“There is a lot of optimism in the category right now, and everyone is enjoying the lift and the goodness,” said Brad Christensen, director of soft surface category management, Shaw Industries. “The more people talk about soft surface, the more first-time buyers are realizing there are things that can enhance their lifestyles.”
Softness and noise abatement are certainly two factors that have benefited carpet; however, the real catalyst has been the technology advancements that have ushered in more patterns and vibrant colors. “Even though carpet has been relegated to the bedrooms, we’re definitely seeing a resurgence in ‘better’ carpets,” said Sam O’Krent, president of O’Krent Floors, San Antonio. “Fashion is once again making a statement in carpet and consumers are embracing the warmth and beauty of having their toes land on carpet first thing in the morning.”
The growth of solution-dyed products has also paid dividends. According to Joe Young, soft surface category manager for Engineered Floors, the reality is that mills are making better carpet today with performance features that make it a viable option throughout the household, with solution dyed the fiber of choice. “Solution dyed alleviates the age-old fear of carpet staining, fading or bleaching over short periods of time,” he said. “Solution-dyed carpets also provide more blended multicolors that smoothly transition visually from hard surface to soft surface. These performance and aesthetic enhancements only add to the comfort underfoot that people have always loved about carpet.”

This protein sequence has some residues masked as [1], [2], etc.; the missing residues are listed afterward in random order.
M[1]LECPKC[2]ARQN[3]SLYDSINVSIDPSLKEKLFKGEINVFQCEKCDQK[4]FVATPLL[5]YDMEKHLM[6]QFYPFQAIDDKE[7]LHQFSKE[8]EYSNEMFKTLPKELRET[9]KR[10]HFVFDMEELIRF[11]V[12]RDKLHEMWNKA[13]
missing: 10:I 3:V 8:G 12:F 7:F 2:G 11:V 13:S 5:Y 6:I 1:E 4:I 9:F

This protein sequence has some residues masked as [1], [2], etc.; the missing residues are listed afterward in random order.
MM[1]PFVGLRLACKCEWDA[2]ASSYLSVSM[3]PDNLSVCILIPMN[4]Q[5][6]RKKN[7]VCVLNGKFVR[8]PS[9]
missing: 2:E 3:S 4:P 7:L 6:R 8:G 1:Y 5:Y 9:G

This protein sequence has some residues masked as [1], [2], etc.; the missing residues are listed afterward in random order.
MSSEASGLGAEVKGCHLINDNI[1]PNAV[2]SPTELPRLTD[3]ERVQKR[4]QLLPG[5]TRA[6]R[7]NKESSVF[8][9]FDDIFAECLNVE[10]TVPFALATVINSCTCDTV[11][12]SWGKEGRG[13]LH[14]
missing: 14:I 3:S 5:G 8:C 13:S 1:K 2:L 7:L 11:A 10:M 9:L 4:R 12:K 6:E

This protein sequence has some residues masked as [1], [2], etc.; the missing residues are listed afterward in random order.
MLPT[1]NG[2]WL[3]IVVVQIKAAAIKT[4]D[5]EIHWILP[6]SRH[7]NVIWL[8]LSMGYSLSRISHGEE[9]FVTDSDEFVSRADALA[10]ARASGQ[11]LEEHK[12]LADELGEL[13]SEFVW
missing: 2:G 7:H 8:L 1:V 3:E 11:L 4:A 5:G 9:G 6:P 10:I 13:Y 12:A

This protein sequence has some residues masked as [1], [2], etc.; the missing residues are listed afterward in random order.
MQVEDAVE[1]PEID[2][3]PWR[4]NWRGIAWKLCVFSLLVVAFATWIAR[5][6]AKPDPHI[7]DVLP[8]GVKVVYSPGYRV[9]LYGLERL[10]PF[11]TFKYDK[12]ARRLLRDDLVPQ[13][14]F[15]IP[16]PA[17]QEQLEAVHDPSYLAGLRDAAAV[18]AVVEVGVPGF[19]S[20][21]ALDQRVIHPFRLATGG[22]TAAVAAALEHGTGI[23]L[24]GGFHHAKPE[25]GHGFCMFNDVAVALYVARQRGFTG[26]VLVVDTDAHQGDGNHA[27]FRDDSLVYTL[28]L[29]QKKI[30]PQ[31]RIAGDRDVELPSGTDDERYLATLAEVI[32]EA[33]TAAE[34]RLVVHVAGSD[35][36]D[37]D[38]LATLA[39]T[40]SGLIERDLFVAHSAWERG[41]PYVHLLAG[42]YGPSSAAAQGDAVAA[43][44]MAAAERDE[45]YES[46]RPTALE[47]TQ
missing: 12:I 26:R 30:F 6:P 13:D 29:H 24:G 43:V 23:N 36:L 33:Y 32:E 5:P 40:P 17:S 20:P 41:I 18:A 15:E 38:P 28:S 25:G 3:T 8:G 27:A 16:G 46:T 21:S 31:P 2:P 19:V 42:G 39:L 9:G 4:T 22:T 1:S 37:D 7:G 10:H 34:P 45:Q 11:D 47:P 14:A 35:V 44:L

Whether carpet can keep the good times rolling is up for debate. However, there are some dealers who claim the category never really fell out of favor in the first place. “We have not experienced a slowdown in carpet,” said Cathy Buchanan, owner of Independent Carpet One Floor & Home, Westland, Mich. “We have been selling a lot of carpet and I stand firm to the demographic reasoning. Michigan has more cool weather than warm, and the comfort and sound absorbency is a key factor.”
Typhannie Watson, owner of Carpeting by Mike, Somerset, Wis., agreed, adding, “Midwesterners still love their warm, fluffy, soft floors.”